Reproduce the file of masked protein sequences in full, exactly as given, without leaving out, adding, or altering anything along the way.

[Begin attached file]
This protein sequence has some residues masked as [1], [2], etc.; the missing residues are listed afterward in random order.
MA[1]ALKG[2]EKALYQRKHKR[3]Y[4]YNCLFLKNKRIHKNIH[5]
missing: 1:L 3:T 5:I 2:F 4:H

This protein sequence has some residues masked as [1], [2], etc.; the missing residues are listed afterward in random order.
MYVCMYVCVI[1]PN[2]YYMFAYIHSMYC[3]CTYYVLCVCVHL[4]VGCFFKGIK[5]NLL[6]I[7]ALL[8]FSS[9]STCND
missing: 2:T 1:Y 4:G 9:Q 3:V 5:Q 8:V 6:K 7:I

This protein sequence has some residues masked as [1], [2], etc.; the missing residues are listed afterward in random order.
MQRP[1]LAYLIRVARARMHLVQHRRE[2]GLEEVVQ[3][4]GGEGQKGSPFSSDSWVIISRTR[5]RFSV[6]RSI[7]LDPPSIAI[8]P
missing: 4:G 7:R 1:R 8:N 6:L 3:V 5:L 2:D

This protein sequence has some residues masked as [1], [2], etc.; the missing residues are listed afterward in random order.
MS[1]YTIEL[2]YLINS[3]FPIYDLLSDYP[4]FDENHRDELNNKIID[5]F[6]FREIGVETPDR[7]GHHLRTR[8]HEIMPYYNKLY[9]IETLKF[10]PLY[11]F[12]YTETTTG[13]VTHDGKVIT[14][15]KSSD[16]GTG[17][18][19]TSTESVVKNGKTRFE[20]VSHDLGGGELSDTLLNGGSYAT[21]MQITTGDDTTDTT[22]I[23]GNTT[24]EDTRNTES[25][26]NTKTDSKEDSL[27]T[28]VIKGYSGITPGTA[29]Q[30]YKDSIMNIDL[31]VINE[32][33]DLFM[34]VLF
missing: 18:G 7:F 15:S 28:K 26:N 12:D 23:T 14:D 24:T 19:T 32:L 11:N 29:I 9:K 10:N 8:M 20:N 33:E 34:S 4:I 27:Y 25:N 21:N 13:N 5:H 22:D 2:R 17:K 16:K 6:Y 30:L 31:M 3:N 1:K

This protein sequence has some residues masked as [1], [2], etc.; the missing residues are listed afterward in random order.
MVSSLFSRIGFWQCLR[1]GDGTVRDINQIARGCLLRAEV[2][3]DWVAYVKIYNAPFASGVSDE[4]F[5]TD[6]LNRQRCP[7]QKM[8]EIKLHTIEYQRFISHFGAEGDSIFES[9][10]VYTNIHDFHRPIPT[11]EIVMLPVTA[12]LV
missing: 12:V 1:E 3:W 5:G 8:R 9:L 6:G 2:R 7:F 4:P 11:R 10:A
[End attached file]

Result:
This protein sequence has some residues masked as [1], [2], etc.; the missing residues are listed afterward in random order.
MA[1]ALKG[2]EKALYQRKHKR[3]Y[4]YNCLFLKNKRIHKNIH[5]
missing: 1:L 3:T 5:I 2:F 4:H

This protein sequence has some residues masked as [1], [2], etc.; the missing residues are listed afterward in random order.
MYVCMYVCVI[1]PN[2]YYMFAYIHSMYC[3]CTYYVLCVCVHL[4]VGCFFKGIK[5]NLL[6]I[7]ALL[8]FSS[9]STCND
missing: 2:T 1:Y 4:G 9:Q 3:V 5:Q 8:V 6:K 7:I

This protein sequence has some residues masked as [1], [2], etc.; the missing residues are listed afterward in random order.
MQRP[1]LAYLIRVARARMHLVQHRRE[2]GLEEVVQ[3][4]GGEGQKGSPFSSDSWVIISRTR[5]RFSV[6]RSI[7]LDPPSIAI[8]P
missing: 4:G 7:R 1:R 8:N 6:L 3:V 5:L 2:D

This protein sequence has some residues masked as [1], [2], etc.; the missing residues are listed afterward in random order.
MS[1]YTIEL[2]YLINS[3]FPIYDLLSDYP[4]FDENHRDELNNKIID[5]F[6]FREIGVETPDR[7]GHHLRTR[8]HEIMPYYNKLY[9]IETLKF[10]PLY[11]F[12]YTETTTG[13]VTHDGKVIT[14][15]KSSD[16]GTG[17][18][19]TSTESVVKNGKTRFE[20]VSHDLGGGELSDTLLNGGSYAT[21]MQITTGDDTTDTT[22]I[23]GNTT[24]EDTRNTES[25][26]NTKTDSKEDSL[27]T[28]VIKGYSGITPGTA[29]Q[30]YKDSIMNIDL[31]VINE[32][33]DLFM[34]VLF
missing: 18:G 7:F 15:S 28:K 26:N 12:D 23:T 14:D 24:T 19:T 32:L 11:N 29:I 9:K 10:N 8:M 20:N 33:E 34:S 4:I 27:Y 25:N 21:N 13:N 5:H 22:D 2:R 17:K 16:K 6:Y 30:L 31:M 3:N 1:K

This protein sequence has some residues masked as [1], [2], etc.; the missing residues are listed afterward in random order.
MVSSLFSRIGFWQCLR[1]GDGTVRDINQIARGCLLRAEV[2][3]DWVAYVKIYNAPFASGVSDE[4]F[5]TD[6]LNRQRCP[7]QKM[8]EIKLHTIEYQRFISHFGAEGDSIFES[9][10]VYTNIHDFHRPIPT[11]EIVMLPVTA[12]LV
missing: 12:V 1:E 3:W 5:G 8:R 9:L 6:G 2:R 7:F 4:P 11:R 10:A